Seeking Medical Support
Your GP is your first point of call to discuss your concerns. Be sure to discuss the true impact of the anxiety on getting your child to school. Make sure that the GP is fully aware of the amount of time being missed from school. Make sure you are aware of the true extent of absence (odd days all add up and parents are often surprised at the true level of absence themselves).
If the anxiety begins to really impact regular attendance at school or if it occurs on top of other psychological concerns (self harm, depression, suicidal threats or eating concerns etc) then ask your GP for a referral to Camhs (Child & Adolescent Mental Health Services). Alternatively, the school may have good links with the local School Nursing Team who may be able to make this referral on your behalf.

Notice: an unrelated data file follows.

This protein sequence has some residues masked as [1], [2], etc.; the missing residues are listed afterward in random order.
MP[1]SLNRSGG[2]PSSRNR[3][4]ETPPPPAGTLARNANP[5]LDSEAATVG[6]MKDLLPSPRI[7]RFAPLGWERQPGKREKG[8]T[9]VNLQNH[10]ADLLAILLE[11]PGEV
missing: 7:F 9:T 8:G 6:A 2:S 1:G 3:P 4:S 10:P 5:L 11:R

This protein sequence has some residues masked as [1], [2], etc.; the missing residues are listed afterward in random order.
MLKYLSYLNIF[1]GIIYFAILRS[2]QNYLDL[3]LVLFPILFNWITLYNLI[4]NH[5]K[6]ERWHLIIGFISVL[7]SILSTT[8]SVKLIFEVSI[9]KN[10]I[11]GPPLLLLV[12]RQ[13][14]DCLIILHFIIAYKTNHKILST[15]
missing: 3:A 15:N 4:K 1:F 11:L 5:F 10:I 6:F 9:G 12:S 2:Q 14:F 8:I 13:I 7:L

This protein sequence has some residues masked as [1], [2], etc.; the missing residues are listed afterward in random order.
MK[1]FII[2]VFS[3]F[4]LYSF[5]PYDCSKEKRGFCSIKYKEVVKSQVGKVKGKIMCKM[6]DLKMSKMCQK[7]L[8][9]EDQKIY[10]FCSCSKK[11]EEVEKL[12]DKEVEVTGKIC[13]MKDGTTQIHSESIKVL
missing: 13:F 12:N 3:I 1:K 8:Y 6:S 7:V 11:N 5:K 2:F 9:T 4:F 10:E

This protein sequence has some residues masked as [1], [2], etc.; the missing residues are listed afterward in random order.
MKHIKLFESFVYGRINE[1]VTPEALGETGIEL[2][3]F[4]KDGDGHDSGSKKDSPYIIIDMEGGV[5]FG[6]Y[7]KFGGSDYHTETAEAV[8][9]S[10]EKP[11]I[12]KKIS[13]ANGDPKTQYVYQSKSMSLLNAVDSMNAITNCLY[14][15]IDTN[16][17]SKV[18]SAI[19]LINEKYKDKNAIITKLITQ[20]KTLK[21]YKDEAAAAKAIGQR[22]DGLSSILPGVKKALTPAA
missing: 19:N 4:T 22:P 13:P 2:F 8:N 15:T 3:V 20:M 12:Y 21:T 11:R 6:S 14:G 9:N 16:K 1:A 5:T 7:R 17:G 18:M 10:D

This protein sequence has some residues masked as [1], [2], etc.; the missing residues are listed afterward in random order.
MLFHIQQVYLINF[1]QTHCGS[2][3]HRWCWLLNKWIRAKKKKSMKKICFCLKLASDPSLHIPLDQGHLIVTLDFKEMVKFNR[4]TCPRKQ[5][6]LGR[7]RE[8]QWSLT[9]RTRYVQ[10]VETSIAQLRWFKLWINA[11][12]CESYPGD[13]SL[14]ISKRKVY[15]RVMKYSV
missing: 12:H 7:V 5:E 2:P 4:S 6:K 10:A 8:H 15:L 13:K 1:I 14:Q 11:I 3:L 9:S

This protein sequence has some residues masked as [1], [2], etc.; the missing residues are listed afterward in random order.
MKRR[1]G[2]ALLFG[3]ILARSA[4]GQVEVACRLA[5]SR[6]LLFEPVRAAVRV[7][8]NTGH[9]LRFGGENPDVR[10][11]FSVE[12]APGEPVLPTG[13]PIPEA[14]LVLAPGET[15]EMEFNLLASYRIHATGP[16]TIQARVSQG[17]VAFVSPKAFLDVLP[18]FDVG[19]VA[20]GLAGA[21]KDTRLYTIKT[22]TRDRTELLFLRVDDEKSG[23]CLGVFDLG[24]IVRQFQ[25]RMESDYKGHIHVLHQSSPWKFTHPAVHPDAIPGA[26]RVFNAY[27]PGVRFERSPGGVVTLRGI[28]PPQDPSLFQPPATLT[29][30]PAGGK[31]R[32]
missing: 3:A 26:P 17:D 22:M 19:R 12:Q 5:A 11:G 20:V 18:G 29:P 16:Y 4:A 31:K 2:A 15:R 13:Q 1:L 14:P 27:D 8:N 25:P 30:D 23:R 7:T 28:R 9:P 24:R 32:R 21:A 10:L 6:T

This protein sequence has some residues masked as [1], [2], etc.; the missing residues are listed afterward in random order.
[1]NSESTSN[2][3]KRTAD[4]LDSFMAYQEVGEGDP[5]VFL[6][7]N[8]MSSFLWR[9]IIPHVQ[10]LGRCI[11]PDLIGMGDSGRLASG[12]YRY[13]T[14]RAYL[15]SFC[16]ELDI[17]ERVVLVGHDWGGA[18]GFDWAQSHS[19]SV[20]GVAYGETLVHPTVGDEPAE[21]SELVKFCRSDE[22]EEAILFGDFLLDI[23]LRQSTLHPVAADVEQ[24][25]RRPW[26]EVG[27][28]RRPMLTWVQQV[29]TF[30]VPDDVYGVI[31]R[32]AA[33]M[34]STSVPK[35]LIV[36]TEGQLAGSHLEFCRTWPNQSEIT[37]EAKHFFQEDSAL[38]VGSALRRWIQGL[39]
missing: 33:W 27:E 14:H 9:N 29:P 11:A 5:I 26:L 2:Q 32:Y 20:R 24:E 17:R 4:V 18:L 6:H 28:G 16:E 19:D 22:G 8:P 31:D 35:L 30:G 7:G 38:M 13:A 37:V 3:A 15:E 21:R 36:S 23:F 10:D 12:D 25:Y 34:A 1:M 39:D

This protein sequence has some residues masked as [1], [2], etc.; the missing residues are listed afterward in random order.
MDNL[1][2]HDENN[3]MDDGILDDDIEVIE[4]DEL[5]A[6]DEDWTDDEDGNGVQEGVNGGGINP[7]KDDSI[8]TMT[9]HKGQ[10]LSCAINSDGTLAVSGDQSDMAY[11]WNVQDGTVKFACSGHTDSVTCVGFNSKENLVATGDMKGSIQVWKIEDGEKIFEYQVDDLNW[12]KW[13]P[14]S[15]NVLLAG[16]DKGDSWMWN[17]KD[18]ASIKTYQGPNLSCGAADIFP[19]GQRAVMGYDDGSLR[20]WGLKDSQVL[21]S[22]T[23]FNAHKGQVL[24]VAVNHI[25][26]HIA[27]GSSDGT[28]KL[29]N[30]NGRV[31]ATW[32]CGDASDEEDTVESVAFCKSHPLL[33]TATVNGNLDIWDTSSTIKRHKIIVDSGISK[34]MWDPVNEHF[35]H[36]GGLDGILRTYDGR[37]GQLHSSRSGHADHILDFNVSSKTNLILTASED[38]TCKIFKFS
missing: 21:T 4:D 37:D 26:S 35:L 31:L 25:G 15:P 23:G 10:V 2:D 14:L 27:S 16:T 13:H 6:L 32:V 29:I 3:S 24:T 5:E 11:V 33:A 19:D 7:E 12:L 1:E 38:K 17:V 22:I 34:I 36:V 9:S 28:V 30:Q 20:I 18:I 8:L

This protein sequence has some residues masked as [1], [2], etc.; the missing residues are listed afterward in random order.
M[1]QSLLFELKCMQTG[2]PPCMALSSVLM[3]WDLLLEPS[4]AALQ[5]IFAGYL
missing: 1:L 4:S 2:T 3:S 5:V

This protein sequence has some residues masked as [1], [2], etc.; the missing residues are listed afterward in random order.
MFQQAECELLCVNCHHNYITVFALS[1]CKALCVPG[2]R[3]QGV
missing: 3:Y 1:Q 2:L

Do not delay in seeking help, delay can have a significant impact on getting your child reintegrated back into school or prevent an entrenched habit of avoidance. Remember, avoiding school can become a difficult habit to break.
Before you visit the GP, really consider the impact that the anxiety is having on your child and their life. Go armed to the GP with a list of the ways the anxiety is impacting their life (school, eating, sleeping, socialising, isolating themselves, low moods etc). Get it all on paper and go prepared. If the GP is unhelpful, you may need to persist.